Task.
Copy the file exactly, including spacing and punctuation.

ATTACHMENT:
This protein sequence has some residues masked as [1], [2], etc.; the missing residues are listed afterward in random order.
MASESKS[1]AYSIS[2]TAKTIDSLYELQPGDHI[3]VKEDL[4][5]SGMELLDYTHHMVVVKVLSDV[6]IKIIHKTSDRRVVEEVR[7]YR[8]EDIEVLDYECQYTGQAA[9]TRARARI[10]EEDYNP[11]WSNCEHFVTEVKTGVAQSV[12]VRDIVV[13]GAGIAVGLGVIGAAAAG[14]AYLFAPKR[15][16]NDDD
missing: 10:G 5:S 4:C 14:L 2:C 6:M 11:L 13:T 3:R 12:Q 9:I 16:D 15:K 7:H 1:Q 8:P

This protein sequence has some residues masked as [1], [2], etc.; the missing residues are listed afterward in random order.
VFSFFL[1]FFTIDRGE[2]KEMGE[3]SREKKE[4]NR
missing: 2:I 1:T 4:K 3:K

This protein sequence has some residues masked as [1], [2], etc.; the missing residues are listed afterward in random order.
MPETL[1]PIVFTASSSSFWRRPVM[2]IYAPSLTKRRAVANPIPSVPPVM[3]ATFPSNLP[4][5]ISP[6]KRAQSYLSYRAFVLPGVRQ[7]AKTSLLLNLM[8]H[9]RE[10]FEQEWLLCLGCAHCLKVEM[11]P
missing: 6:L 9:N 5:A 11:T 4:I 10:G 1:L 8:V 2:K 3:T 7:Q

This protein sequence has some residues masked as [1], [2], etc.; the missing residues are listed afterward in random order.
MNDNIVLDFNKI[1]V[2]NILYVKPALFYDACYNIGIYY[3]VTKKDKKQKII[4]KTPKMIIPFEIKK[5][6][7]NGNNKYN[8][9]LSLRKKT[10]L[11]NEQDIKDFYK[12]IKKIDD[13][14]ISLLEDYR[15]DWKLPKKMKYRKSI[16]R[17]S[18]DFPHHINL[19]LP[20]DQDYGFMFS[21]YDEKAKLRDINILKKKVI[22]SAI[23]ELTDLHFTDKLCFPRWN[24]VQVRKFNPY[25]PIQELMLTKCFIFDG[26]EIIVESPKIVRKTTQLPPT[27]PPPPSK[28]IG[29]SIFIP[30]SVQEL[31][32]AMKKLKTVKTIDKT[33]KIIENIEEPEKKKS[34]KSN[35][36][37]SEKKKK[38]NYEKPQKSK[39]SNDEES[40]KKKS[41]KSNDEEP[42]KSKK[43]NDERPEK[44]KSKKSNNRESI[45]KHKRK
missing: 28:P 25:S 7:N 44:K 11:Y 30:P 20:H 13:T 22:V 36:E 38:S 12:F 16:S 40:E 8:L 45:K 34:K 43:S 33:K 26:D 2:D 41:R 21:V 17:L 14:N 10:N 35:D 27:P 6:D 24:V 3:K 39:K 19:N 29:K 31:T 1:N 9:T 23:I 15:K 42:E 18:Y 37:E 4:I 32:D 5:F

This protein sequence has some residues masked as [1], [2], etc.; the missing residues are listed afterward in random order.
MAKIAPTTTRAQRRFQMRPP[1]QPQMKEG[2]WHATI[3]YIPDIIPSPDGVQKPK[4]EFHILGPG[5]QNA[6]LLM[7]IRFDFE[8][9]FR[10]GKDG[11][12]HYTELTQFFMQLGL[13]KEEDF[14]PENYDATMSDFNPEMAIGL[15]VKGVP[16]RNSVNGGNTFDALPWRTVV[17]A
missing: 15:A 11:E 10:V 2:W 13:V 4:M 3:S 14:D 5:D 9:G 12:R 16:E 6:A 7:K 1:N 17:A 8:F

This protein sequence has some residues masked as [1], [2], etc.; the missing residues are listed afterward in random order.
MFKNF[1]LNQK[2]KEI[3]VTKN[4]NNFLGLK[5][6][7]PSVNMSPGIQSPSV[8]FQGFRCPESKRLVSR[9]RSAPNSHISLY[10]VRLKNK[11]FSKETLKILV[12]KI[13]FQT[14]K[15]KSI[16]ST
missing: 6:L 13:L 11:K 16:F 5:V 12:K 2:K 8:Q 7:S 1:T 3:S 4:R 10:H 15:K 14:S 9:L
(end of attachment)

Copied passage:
This protein sequence has some residues masked as [1], [2], etc.; the missing residues are listed afterward in random order.
MASESKS[1]AYSIS[2]TAKTIDSLYELQPGDHI[3]VKEDL[4][5]SGMELLDYTHHMVVVKVLSDV[6]IKIIHKTSDRRVVEEVR[7]YR[8]EDIEVLDYECQYTGQAA[9]TRARARI[10]EEDYNP[11]WSNCEHFVTEVKTGVAQSV[12]VRDIVV[13]GAGIAVGLGVIGAAAAG[14]AYLFAPKR[15][16]NDDD
missing: 10:G 5:S 4:C 14:L 2:C 6:M 11:L 13:T 3:R 12:Q 9:I 16:D 15:K 7:H 1:Q 8:P

This protein sequence has some residues masked as [1], [2], etc.; the missing residues are listed afterward in random order.
VFSFFL[1]FFTIDRGE[2]KEMGE[3]SREKKE[4]NR
missing: 2:I 1:T 4:K 3:K

This protein sequence has some residues masked as [1], [2], etc.; the missing residues are listed afterward in random order.
MPETL[1]PIVFTASSSSFWRRPVM[2]IYAPSLTKRRAVANPIPSVPPVM[3]ATFPSNLP[4][5]ISP[6]KRAQSYLSYRAFVLPGVRQ[7]AKTSLLLNLM[8]H[9]RE[10]FEQEWLLCLGCAHCLKVEM[11]P
missing: 6:L 9:N 5:A 11:T 4:I 10:G 1:L 8:V 2:K 3:T 7:Q

This protein sequence has some residues masked as [1], [2], etc.; the missing residues are listed afterward in random order.
MNDNIVLDFNKI[1]V[2]NILYVKPALFYDACYNIGIYY[3]VTKKDKKQKII[4]KTPKMIIPFEIKK[5][6][7]NGNNKYN[8][9]LSLRKKT[10]L[11]NEQDIKDFYK[12]IKKIDD[13][14]ISLLEDYR[15]DWKLPKKMKYRKSI[16]R[17]S[18]DFPHHINL[19]LP[20]DQDYGFMFS[21]YDEKAKLRDINILKKKVI[22]SAI[23]ELTDLHFTDKLCFPRWN[24]VQVRKFNPY[25]PIQELMLTKCFIFDG[26]EIIVESPKIVRKTTQLPPT[27]PPPPSK[28]IG[29]SIFIP[30]SVQEL[31][32]AMKKLKTVKTIDKT[33]KIIENIEEPEKKKS[34]KSN[35][36][37]SEKKKK[38]NYEKPQKSK[39]SNDEES[40]KKKS[41]KSNDEEP[42]KSKK[43]NDERPEK[44]KSKKSNNRESI[45]KHKRK
missing: 28:P 25:S 7:N 44:K 11:Y 30:P 20:H 13:T 22:V 36:E 38:S 12:F 16:S 40:E 8:L 45:K 34:K 43:S 33:K 26:D 2:D 41:R 21:V 17:L 14:N 10:N 35:D 27:P 6:D 24:V 3:K 39:K 19:N 29:K 31:T 1:N 9:T 23:I 15:K 42:E 18:Y 37:E 4:I 32:D 5:F

This protein sequence has some residues masked as [1], [2], etc.; the missing residues are listed afterward in random order.
MAKIAPTTTRAQRRFQMRPP[1]QPQMKEG[2]WHATI[3]YIPDIIPSPDGVQKPK[4]EFHILGPG[5]QNA[6]LLM[7]IRFDFE[8][9]FR[10]GKDG[11][12]HYTELTQFFMQLGL[13]KEEDF[14]PENYDATMSDFNPEMAIGL[15]VKGVP[16]RNSVNGGNTFDALPWRTVV[17]A
missing: 15:A 11:E 10:V 2:W 13:V 4:M 3:S 14:D 5:D 9:G 12:R 16:E 6:A 7:K 1:N 17:A 8:F

This protein sequence has some residues masked as [1], [2], etc.; the missing residues are listed afterward in random order.
MFKNF[1]LNQK[2]KEI[3]VTKN[4]NNFLGLK[5][6][7]PSVNMSPGIQSPSV[8]FQGFRCPESKRLVSR[9]RSAPNSHISLY[10]VRLKNK[11]FSKETLKILV[12]KI[13]FQT[14]K[15]KSI[16]ST
missing: 6:L 13:L 11:K 16:F 5:V 12:K 2:K 8:Q 7:S 1:T 3:S 4:R 10:H 15:K 14:S 9:L